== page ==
In the White City

One American immigrant is working hard to create a community of young Anglos in Tel Aviv.

Tel Aviv view (photo credit: Marc Israel Sellem)
Tel Aviv view
(photo credit: Marc Israel Sellem)
Just three years after moving to Israel, Eytan White hosted 300 friends for a Yom Ha’atzmaut barbecue. It’s not just that White’s spicy Buffalo wings are a sensation among expat New Yorkers in Tel Aviv. His large social circle is the result of working hard to create a community of young Anglo immigrants like himself.
White is co-chairman of White City Shabbat ( – which may sound like it’s named for him, but “White City” has become a Tel Aviv nickname due to the city’s many white Bauhaus- style buildings. This flourishing program is one of several under the ambitious umbrella of Tel Aviv Internationals, a community-building initiative started by fellow New York-area transplant Jay Shultz, whom White met at – where else? – a mutual friend’s Shabbat table two years ago.
Since White and Deborah Danan took responsibility for the project, monthly communal White City Shabbat dinners have been drawing hundreds of English- speaking participants to meals featuring VIP speakers such as Tel Aviv’s mayor and chief rabbi.
Having quickly outgrown the first host synagogue’s space, the dinners take place in the Goren Shul on Modigliani Street and regularly attract 200 registrants.
“We always have a massive waiting list of people begging to get in,” says White. “About 30 to 50 percent of the guests each time are new, and the rest are regulars.”
Israelis are starting to come as well, despite the English-speaking environment. Not everyone who comes is Shabbat-observant, and attendance at services before the meal is optional.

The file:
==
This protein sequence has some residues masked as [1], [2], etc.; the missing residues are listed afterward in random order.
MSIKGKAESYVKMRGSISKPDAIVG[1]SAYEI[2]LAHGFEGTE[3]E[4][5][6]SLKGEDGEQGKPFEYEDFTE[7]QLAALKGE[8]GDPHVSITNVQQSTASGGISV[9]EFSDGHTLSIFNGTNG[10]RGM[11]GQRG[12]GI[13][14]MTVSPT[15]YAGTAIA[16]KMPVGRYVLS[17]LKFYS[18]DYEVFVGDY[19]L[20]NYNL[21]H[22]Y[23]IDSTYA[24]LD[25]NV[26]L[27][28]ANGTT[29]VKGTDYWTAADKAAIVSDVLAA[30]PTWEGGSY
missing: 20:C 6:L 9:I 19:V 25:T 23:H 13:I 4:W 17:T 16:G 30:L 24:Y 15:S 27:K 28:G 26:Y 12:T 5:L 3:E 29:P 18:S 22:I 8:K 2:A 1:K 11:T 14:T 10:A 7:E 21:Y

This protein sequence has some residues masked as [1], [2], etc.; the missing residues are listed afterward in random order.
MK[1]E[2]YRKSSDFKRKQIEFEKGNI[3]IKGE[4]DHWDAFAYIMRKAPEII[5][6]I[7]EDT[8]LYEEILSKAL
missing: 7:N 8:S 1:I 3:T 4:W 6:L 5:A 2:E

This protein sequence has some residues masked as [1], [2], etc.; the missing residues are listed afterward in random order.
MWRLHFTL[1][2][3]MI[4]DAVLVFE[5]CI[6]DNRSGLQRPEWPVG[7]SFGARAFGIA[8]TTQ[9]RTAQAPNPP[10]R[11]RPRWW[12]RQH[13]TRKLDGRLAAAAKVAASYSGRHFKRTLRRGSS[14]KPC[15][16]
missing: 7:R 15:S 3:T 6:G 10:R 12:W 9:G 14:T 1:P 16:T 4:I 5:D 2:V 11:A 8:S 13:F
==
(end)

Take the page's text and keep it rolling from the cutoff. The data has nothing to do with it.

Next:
“Everyone is open and respectful. I find that nice and unique,” says White, who was raised in a modern Orthodox home in the New York suburb of New Rochelle.
“I’m a big fan of the pluralism here in Tel Aviv.
You have the spectrum of the whole world here – as close as you’ll get to Manhattan in Israel. One of the largest gay communities is here, and you also have haredim and atheists. They’ve all found a way to coexist and give each other space even if they don’t like each other.”
‘I WOULD DO IT AGAIN IN A MOMENT’ Though he was well-schooled in Zionism, White nevertheless did not initially plan on a gap year in Israel after high school. “But I was applying to colleges, while everyone I knew was coming to Israel, so I decided to give it a shot,” he says. He was in the first class at the Lev Hatorah Yeshiva in Ramat Beit Shemesh.
By October, he called his parents and said, “I’m going to be moving here, and I’ll do the army and then figure out aliya.”
His three younger brothers subsequently followed his lead, with their parents’ blessing. Two sisters remain at home in New York.
White first went back to the United States for college, but began the Mahal overseas volunteer army program a semester before graduating, because he had learned that after age 23 he would not qualify for a combat unit. He finished that final semester after his 18-month service in the infantry.
His military service began with two weeks in ulpan at Mihve Alon. His Hebrew was then deemed good enough to join a unit, but at first he felt rather lost.